First Women in Graduate Education at Washington State University

Title text: First Women in Graduate Education at Washington State University

Washington’s land-grant college, the Washington Agricultural College & School of Science (WAC & SS), opened its doors to individuals seeking preparatory educations and undergraduate degrees in January of 1892, and within the space of a single decade, expanded its curriculum to include programs of graduate study. The College’s student body counted significant numbers of women within its ranks from its inception and, with their male counterparts, these students enthusiastically embraced the opportunity to earn both undergraduate and graduate degrees.

The first women to receive graduate degrees from the State College of Washington (so renamed in 1905) did so just five and six years after the college instituted its graduate school, and in so doing played an important role in the establishment of a rich tradition of women in graduate education that continues at Washington State University to the present day.

Josephine M. Hoeppner entered the WAC & SS in 1898. She earned the Bachelor of Arts degree in 1902, held the office of Senior Class Secretary, and returned to the College a few years later to began graduate study in the foreign languages.

Black and white photo of a dozen students, two of who are women
Josephine Hoeppner, woman in bottom row of photograph, 1902

In 1908, Josephine Hoeppner became the first woman to earn a graduate degree from the State College after defending her Master’s Thesis, “German, French and English Nomenclature in Chemistry, a Comparative Study.” Following graduate school, Hoeppner taught German at both the State College and the University of Washington before relocating to the northern California community of Tuolomne, where she met her future husband, Clarence Woods. Woods’ engineering pursuits took the couple to many exotic locations around the world, and in 1935 Hoeppner published an account of some of these in High Spots in the Andes. Peruvian Letters of a Mining Engineer’s Wife.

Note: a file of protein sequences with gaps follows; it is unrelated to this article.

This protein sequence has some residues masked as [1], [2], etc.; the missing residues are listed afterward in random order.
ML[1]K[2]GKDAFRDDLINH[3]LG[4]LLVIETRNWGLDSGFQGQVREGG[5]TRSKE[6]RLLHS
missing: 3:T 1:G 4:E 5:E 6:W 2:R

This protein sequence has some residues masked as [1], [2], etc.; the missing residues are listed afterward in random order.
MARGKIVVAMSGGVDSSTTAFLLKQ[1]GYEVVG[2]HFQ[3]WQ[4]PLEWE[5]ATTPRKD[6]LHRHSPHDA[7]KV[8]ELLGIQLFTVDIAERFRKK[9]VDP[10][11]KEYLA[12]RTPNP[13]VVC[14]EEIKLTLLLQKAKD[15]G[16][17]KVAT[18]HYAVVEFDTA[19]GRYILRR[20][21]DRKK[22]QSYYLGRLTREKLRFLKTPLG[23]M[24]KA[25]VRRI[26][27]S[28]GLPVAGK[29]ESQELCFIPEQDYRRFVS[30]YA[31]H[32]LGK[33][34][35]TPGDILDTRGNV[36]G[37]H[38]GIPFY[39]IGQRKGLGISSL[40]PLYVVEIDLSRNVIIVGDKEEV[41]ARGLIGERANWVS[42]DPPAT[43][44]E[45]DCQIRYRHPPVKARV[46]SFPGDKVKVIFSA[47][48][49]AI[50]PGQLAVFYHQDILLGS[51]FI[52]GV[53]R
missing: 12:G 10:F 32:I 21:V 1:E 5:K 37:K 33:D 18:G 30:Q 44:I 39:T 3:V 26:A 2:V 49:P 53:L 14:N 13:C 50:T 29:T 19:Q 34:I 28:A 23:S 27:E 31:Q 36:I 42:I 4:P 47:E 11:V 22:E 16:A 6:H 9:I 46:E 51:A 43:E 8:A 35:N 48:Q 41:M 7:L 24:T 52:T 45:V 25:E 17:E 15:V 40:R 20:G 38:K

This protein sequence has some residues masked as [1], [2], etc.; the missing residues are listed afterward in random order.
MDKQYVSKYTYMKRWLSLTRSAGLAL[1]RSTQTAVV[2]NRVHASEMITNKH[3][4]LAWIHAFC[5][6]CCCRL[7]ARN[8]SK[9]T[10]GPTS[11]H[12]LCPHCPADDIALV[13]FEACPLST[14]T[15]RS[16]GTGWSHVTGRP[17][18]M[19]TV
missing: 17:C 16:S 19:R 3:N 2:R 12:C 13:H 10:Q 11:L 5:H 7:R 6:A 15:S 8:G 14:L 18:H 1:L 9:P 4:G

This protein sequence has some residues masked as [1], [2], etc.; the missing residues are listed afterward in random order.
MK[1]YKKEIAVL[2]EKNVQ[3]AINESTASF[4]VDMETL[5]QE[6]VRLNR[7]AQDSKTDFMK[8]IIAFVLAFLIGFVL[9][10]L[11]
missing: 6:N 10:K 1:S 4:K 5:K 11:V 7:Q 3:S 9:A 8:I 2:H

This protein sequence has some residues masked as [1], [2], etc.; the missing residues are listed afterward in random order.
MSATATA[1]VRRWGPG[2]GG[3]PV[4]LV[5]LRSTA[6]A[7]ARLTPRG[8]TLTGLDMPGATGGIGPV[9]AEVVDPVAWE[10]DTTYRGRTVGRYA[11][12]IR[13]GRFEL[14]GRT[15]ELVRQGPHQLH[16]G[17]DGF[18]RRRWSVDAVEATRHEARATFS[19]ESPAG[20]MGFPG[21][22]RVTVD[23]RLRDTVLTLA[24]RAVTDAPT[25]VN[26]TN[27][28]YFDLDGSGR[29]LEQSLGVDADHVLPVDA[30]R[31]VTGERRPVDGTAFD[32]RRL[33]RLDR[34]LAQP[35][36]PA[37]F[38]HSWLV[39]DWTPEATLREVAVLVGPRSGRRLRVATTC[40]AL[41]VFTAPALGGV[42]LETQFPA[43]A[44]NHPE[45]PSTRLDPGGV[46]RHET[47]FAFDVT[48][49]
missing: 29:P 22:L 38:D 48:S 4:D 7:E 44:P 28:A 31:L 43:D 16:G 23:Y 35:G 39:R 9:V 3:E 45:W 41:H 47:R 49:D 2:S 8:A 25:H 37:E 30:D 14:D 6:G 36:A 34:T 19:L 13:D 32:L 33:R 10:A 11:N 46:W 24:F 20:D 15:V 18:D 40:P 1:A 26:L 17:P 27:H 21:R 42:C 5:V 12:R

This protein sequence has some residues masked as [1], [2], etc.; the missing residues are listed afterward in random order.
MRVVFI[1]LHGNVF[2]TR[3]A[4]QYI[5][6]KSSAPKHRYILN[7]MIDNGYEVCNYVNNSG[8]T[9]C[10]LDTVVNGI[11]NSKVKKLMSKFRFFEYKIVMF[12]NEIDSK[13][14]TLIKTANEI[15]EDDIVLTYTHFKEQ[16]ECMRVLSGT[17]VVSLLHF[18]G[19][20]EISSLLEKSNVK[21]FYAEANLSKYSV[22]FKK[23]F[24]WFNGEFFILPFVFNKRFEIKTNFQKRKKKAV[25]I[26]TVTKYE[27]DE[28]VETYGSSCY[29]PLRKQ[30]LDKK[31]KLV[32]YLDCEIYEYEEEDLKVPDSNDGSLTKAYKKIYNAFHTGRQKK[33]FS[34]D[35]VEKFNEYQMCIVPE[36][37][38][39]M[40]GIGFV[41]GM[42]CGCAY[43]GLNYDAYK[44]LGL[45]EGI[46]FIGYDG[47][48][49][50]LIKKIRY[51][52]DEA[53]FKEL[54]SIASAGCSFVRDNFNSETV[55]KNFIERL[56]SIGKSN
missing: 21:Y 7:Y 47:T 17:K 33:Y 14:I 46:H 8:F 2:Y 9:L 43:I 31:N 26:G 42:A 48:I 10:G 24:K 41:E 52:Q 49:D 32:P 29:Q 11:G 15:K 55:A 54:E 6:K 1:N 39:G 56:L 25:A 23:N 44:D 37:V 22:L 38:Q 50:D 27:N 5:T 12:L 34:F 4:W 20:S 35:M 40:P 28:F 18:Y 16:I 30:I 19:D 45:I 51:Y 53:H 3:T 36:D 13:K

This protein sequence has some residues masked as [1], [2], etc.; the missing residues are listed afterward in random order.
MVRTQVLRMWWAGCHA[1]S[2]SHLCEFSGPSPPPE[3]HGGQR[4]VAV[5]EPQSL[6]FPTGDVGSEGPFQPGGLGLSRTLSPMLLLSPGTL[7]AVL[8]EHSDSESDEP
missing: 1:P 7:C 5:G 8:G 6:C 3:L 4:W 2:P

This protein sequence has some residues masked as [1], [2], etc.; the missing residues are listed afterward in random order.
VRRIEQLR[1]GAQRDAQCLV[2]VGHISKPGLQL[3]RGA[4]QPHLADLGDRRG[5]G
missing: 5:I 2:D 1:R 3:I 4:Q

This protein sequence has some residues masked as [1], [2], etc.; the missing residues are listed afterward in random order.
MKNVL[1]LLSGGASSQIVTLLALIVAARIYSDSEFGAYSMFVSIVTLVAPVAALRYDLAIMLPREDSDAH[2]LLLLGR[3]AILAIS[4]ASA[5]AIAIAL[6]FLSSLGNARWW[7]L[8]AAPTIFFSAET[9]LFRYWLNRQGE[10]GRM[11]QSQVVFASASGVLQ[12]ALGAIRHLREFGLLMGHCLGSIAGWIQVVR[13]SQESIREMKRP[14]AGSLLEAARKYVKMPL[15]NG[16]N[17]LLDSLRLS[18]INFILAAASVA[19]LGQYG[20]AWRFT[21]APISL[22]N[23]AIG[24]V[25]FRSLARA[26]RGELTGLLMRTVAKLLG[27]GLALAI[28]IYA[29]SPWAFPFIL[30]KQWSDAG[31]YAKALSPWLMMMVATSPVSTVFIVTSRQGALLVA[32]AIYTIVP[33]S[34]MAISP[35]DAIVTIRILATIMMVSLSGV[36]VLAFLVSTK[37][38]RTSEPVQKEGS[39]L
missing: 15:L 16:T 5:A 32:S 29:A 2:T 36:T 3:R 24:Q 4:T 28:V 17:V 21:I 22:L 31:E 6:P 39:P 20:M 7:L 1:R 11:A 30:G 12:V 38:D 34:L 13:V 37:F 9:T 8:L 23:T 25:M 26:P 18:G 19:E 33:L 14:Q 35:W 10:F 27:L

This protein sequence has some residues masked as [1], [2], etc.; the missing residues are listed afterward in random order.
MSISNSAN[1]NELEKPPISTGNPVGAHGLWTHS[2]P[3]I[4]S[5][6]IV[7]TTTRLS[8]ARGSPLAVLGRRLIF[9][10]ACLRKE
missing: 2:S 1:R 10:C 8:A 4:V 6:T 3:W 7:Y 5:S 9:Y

In 1909, the year after Josephine Hoeppner received her graduate degree, Zella Elvira Bisbee earned a Master of Science degree in the study of Physics and Math after the successful defense of her thesis, “Interference Phenomena in Architectural Acoustics,” co-authored with F.W. Moody. Bisbee entered the WAC & SS in 1899, and became involved with a number of the college’s clubs and organizations; the Girls Drill Team and YWCA among them. She was the only women on the staff of the college newspaper, The Evergreen, during the 1902 and 1903 academic years, and in 1903 served as editor.

Eight graduate women students with hair bows
Zella Elvira Bisbee, front row, 3rd from left

In June of 1904, Bisbee earned a Bachelor of Science degree in Physics and Math, and these interests led her into graduate study a few years later. She married fellow WAC & SS alum Alfred Dickey Butler, whose successful Spokane-based engineering career kept the family in the region and allowed Bisbee to maintain her ties with the College. These culminated in 1954 with her attendance at the Class of 1904’s Golden Grad Celebration.

The State College conferred its first doctoral degree in 1929, and the first to a woman just five years later, in 1934. Elizabeth Margaret McKay earned a Bachelor of Science in Botany from the University of Washington in 1928 and entered the Master’s Program at the State College that fall. McKay was an active member of the Botany Department throughout her graduate school years and, in addition to holding appointments as a teaching fellow, served as an Instructor during the 1929 and 1933 summer sessions.

Elizabeth Margaret McKay

In June of 1930, McKay received her Master’s Degree and began her doctoral studies. The Botany Department admitted her to doctoral candidacy in October of 1933, and on June 4, 1934, Elizabeth McKay defended her dissertation, “Salt Tolerance of Ruppia Maritima L. in Lakes of High Magnesium Sulphate Content,” and thus became the first woman to earn a doctoral degree from the State College of Washington.

The ensuing decades have witnessed growing numbers of women involved in graduate work at Washington State University. This progress and these successes , however, should never be allowed to overshadow the accomplishments made by Hoeppner, Bisbee and McKay who, through their determination and resolve to fulfill their own educational goals, laid the foundation and set the ground rules for the women who continue to follow in their footsteps.

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